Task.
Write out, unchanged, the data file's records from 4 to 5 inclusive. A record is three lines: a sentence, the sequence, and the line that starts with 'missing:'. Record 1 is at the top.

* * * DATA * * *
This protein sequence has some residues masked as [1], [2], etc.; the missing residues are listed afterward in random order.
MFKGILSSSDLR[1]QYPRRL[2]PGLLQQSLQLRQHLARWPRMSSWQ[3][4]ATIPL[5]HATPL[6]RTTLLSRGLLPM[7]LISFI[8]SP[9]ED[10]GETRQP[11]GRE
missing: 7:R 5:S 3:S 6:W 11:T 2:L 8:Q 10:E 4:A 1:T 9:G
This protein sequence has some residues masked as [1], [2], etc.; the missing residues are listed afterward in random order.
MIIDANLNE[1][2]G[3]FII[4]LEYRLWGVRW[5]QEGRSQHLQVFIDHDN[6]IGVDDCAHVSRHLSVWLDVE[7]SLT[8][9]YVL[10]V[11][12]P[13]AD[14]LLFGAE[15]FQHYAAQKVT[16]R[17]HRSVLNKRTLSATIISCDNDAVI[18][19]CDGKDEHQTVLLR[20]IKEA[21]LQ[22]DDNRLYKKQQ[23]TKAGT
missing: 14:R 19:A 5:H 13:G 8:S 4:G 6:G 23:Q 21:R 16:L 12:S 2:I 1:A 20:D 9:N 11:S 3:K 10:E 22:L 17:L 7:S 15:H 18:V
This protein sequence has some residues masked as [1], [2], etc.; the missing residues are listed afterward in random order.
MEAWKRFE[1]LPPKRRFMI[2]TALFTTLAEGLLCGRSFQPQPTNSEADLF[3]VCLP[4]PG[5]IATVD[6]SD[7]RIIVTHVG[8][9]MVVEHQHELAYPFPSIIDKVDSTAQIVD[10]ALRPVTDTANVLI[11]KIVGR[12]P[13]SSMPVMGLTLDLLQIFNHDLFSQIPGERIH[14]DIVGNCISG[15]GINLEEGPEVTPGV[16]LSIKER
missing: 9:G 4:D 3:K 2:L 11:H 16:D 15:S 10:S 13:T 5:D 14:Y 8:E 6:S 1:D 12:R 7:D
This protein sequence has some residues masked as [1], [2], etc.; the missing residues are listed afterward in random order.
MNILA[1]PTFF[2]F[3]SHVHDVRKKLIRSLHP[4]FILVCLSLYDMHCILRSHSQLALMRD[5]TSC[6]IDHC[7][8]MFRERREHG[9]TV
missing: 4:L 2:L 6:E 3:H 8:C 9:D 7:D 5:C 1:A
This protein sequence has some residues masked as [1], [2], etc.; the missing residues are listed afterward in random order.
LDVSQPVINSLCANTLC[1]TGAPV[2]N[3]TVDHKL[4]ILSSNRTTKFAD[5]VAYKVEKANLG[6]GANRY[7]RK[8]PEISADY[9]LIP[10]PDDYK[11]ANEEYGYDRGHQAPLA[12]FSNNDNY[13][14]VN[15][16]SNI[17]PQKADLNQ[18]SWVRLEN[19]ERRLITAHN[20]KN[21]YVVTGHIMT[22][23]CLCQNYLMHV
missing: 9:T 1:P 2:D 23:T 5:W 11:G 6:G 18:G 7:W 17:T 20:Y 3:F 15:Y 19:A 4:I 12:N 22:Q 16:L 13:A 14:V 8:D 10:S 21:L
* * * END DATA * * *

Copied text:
This protein sequence has some residues masked as [1], [2], etc.; the missing residues are listed afterward in random order.
MNILA[1]PTFF[2]F[3]SHVHDVRKKLIRSLHP[4]FILVCLSLYDMHCILRSHSQLALMRD[5]TSC[6]IDHC[7][8]MFRERREHG[9]TV
missing: 4:L 2:L 6:E 3:H 8:C 9:D 7:D 5:C 1:A
This protein sequence has some residues masked as [1], [2], etc.; the missing residues are listed afterward in random order.
LDVSQPVINSLCANTLC[1]TGAPV[2]N[3]TVDHKL[4]ILSSNRTTKFAD[5]VAYKVEKANLG[6]GANRY[7]RK[8]PEISADY[9]LIP[10]PDDYK[11]ANEEYGYDRGHQAPLA[12]FSNNDNY[13][14]VN[15][16]SNI[17]PQKADLNQ[18]SWVRLEN[19]ERRLITAHN[20]KN[21]YVVTGHIMT[22][23]CLCQNYLMHV
missing: 9:T 1:P 2:D 23:T 5:W 11:G 6:G 18:G 7:W 17:T 20:Y 3:F 15:Y 19:A 4:I 12:N 22:Q 16:L 13:A 14:V 8:D 10:S 21:L